via Mitt Romney releases tax return for 2011, showing he paid 14.1 percent tax rate – The Washington Post.

The 47%

As you have probably heard, Mitt Romney was secretly recorded at a fundraiser saying this:

“There are 47 percent of the people who will vote for the president no matter what. All right, there are 47 percent who are with him, who are dependent upon government, who believe that they are victims, who believe the government has a responsibility to care for them, who believe that they are entitled to health care, to food, to housing, to you-name-it — that that’s an entitlement. And the government should give it to them. And they will vote for this president no matter what. … These are people who pay no income tax. … [M]y job is not to worry about those people. I’ll never convince them they should take personal responsibility and care for their lives.”

via Fact-checking Romney’s “47 percent” comment – Political Hotsheet – CBS News.

It is, in fact, true that around 47% of Americans don’t pay income taxes, though they do pay payroll and sales taxes, among others.  I pose to you two possible reactions:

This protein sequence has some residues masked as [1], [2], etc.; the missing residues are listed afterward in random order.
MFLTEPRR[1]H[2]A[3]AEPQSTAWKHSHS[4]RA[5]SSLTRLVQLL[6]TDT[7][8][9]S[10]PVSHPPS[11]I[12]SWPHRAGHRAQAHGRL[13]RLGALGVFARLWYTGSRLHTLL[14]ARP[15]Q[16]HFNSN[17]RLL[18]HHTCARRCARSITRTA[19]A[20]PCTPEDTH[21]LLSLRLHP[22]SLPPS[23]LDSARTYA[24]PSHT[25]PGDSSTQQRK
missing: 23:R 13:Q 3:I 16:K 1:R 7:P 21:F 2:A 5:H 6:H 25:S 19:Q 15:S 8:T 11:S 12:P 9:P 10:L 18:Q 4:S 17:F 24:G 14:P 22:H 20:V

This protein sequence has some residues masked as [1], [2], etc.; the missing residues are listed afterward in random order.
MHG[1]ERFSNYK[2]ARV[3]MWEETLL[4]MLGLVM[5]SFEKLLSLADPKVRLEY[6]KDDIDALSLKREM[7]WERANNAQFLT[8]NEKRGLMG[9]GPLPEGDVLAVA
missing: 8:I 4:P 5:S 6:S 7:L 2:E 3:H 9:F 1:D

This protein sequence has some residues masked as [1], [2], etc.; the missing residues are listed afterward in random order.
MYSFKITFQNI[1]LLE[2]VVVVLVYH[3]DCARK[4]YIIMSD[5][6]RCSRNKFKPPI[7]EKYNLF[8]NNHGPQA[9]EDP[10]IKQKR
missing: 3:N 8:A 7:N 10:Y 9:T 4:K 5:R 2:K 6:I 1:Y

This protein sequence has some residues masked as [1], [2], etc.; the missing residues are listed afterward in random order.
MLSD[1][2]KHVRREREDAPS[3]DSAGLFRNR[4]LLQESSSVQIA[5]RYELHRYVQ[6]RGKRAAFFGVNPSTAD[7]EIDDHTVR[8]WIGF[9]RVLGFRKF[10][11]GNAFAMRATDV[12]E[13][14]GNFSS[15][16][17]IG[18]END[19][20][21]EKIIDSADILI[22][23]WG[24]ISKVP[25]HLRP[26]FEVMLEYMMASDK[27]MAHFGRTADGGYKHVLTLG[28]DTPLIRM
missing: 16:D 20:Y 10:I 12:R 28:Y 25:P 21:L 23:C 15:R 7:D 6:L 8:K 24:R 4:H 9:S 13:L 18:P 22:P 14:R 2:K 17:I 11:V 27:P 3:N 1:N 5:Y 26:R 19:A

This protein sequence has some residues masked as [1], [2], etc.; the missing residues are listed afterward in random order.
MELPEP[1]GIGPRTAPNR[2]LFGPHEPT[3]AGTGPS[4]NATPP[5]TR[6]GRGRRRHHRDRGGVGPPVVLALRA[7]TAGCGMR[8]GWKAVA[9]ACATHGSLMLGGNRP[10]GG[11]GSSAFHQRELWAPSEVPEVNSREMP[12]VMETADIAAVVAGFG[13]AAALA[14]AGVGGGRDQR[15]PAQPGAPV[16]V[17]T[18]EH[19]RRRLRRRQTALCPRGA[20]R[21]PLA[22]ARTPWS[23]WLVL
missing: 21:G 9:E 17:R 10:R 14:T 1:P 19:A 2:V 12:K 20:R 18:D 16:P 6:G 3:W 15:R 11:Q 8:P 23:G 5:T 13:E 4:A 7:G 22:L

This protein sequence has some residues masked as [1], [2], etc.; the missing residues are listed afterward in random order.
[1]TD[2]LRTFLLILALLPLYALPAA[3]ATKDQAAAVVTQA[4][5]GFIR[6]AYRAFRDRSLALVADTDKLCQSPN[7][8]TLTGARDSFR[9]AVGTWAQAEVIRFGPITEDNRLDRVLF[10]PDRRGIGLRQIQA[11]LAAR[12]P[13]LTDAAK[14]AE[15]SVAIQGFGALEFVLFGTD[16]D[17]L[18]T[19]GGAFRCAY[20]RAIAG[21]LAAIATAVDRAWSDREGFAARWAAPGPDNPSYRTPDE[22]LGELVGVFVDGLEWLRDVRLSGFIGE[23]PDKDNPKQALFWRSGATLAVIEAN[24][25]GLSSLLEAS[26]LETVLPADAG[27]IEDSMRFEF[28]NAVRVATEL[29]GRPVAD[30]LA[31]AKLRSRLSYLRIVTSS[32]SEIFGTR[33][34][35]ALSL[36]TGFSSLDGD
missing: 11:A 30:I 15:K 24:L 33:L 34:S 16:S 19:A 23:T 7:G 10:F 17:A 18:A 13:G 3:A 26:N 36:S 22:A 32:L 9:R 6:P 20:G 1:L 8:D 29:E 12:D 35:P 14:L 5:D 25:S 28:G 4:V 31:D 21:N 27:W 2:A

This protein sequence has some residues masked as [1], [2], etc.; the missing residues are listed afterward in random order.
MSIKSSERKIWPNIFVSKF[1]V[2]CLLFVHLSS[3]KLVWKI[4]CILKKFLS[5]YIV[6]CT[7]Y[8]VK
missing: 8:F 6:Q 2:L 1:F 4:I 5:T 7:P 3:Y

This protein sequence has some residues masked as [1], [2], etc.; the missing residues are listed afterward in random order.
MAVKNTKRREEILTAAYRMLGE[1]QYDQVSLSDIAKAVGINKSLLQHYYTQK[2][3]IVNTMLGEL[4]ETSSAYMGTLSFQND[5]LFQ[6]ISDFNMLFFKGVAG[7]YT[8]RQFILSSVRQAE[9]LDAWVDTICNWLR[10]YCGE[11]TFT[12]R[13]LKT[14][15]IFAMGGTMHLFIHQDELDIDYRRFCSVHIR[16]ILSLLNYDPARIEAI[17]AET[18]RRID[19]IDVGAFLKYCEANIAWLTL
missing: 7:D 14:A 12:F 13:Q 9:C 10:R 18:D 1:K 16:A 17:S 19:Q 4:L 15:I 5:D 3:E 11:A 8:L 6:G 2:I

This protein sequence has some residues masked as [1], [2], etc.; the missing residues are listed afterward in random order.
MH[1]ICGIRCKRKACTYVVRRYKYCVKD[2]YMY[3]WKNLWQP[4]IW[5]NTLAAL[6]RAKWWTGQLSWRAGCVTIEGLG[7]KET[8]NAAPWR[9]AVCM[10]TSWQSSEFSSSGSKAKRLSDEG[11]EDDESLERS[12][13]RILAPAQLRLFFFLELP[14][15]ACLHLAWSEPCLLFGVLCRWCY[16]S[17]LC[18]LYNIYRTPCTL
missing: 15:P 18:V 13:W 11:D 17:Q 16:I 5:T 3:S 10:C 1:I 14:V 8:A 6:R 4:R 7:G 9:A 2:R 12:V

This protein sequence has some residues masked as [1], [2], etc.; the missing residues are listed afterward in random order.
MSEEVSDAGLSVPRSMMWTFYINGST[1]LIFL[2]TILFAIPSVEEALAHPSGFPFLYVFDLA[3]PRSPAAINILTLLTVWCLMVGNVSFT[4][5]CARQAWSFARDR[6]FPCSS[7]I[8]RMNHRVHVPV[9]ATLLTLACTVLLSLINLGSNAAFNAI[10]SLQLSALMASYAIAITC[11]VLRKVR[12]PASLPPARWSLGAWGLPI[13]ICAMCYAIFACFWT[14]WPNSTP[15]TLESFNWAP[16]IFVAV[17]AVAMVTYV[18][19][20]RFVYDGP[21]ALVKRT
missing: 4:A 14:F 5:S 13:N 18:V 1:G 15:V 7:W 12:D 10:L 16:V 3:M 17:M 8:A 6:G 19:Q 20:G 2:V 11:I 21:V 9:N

(1)  This is terrible!  Everyone should pay something, if only a little, to make them full stakeholders in America.  These people who pay nothing are the constituency for raising taxes on everyone else!

(2)  This is good!  The government takes too much of people’s income in taxes as it is.  We should increase the number of people who pay nothing, to the point of eliminating the income tax altogether.

Which is the more conservative reaction?

Of course, it’s another matter to say that this same 47% is also dependent, entitled, irresponsible, and the rest of Romney’s insinuations.  I know quite a few of these folks who aren’t that way.  Many of them are staunch conservatives.